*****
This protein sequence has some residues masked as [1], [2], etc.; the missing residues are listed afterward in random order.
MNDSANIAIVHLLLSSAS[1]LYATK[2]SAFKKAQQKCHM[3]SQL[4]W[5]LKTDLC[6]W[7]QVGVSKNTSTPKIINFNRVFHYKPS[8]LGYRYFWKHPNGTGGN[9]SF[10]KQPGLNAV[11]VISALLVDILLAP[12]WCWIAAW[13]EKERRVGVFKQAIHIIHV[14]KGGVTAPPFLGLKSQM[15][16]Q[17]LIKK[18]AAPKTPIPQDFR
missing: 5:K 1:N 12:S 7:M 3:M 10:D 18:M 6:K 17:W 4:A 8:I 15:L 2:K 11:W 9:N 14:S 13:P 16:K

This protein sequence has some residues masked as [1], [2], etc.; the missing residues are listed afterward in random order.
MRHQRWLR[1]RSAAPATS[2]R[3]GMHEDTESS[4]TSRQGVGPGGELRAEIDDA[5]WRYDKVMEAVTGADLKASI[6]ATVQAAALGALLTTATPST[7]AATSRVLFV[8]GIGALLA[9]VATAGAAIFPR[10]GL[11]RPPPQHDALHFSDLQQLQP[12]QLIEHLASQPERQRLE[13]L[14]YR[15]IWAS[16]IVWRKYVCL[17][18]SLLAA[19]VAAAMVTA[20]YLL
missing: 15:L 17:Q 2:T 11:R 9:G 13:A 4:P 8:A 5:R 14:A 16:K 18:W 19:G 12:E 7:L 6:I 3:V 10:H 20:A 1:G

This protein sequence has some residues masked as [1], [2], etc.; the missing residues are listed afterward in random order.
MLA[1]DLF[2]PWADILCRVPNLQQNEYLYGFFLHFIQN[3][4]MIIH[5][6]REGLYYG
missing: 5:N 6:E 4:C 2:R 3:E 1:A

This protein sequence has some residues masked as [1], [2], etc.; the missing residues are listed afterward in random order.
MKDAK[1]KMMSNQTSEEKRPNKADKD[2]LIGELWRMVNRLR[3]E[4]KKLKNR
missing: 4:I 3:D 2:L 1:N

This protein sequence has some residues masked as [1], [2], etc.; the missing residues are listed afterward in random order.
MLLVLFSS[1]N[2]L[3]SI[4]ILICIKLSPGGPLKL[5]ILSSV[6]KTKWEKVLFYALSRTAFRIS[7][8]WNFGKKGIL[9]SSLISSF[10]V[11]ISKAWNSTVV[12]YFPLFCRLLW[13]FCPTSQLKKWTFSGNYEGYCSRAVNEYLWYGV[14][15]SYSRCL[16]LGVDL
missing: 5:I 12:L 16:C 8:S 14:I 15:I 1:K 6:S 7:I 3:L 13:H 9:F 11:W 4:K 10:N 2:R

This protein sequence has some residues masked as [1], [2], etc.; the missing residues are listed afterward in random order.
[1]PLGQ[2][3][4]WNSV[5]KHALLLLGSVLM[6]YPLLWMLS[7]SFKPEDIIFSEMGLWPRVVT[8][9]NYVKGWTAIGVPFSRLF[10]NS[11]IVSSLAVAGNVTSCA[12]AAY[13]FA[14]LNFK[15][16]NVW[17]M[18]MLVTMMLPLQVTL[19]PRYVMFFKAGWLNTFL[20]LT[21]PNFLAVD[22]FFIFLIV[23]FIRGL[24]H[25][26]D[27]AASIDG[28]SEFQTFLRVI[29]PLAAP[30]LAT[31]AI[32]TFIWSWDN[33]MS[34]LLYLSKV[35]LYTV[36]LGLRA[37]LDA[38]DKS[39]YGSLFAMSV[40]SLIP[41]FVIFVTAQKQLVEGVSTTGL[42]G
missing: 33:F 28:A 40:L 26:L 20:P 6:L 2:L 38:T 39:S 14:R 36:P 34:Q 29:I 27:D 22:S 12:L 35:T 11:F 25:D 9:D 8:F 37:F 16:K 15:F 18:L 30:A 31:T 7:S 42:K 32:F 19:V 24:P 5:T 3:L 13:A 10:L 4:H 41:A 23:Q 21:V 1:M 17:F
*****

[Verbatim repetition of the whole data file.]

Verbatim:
This protein sequence has some residues masked as [1], [2], etc.; the missing residues are listed afterward in random order.
MNDSANIAIVHLLLSSAS[1]LYATK[2]SAFKKAQQKCHM[3]SQL[4]W[5]LKTDLC[6]W[7]QVGVSKNTSTPKIINFNRVFHYKPS[8]LGYRYFWKHPNGTGGN[9]SF[10]KQPGLNAV[11]VISALLVDILLAP[12]WCWIAAW[13]EKERRVGVFKQAIHIIHV[14]KGGVTAPPFLGLKSQM[15][16]Q[17]LIKK[18]AAPKTPIPQDFR
missing: 5:K 1:N 12:S 7:M 3:M 10:D 18:M 6:K 17:W 4:A 8:I 15:L 2:K 11:W 9:N 14:S 13:P 16:K

This protein sequence has some residues masked as [1], [2], etc.; the missing residues are listed afterward in random order.
MRHQRWLR[1]RSAAPATS[2]R[3]GMHEDTESS[4]TSRQGVGPGGELRAEIDDA[5]WRYDKVMEAVTGADLKASI[6]ATVQAAALGALLTTATPST[7]AATSRVLFV[8]GIGALLA[9]VATAGAAIFPR[10]GL[11]RPPPQHDALHFSDLQQLQP[12]QLIEHLASQPERQRLE[13]L[14]YR[15]IWAS[16]IVWRKYVCL[17][18]SLLAA[19]VAAAMVTA[20]YLL
missing: 15:L 17:Q 2:T 11:R 9:G 13:A 4:P 8:A 5:R 14:A 16:K 18:W 19:G 12:E 7:L 6:I 3:V 10:H 20:A 1:G

This protein sequence has some residues masked as [1], [2], etc.; the missing residues are listed afterward in random order.
MLA[1]DLF[2]PWADILCRVPNLQQNEYLYGFFLHFIQN[3][4]MIIH[5][6]REGLYYG
missing: 5:N 6:E 4:C 2:R 3:E 1:A

This protein sequence has some residues masked as [1], [2], etc.; the missing residues are listed afterward in random order.
MKDAK[1]KMMSNQTSEEKRPNKADKD[2]LIGELWRMVNRLR[3]E[4]KKLKNR
missing: 4:I 3:D 2:L 1:N

This protein sequence has some residues masked as [1], [2], etc.; the missing residues are listed afterward in random order.
MLLVLFSS[1]N[2]L[3]SI[4]ILICIKLSPGGPLKL[5]ILSSV[6]KTKWEKVLFYALSRTAFRIS[7][8]WNFGKKGIL[9]SSLISSF[10]V[11]ISKAWNSTVV[12]YFPLFCRLLW[13]FCPTSQLKKWTFSGNYEGYCSRAVNEYLWYGV[14][15]SYSRCL[16]LGVDL
missing: 5:I 12:L 16:C 8:S 14:I 15:I 1:K 6:S 7:I 3:L 13:H 9:F 11:W 4:K 10:N 2:R

This protein sequence has some residues masked as [1], [2], etc.; the missing residues are listed afterward in random order.
[1]PLGQ[2][3][4]WNSV[5]KHALLLLGSVLM[6]YPLLWMLS[7]SFKPEDIIFSEMGLWPRVVT[8][9]NYVKGWTAIGVPFSRLF[10]NS[11]IVSSLAVAGNVTSCA[12]AAY[13]FA[14]LNFK[15][16]NVW[17]M[18]MLVTMMLPLQVTL[19]PRYVMFFKAGWLNTFL[20]LT[21]PNFLAVD[22]FFIFLIV[23]FIRGL[24]H[25][26]D[27]AASIDG[28]SEFQTFLRVI[29]PLAAP[30]LAT[31]AI[32]TFIWSWDN[33]MS[34]LLYLSKV[35]LYTV[36]LGLRA[37]LDA[38]DKS[39]YGSLFAMSV[40]SLIP[41]FVIFVTAQKQLVEGVSTTGL[42]G
missing: 33:F 28:A 40:L 26:L 20:P 6:L 2:L 38:T 39:S 14:R 36:P 34:Q 29:I 27:D 22:S 12:L 35:T 11:F 25:D 9:D 8:F 37:F 16:K 15:F 18:L 30:A 31:T 7:S 42:K 32:F 19:V 24:P 5:T 3:L 13:A 10:L 4:H 41:A 23:Q 21:V 1:M 17:F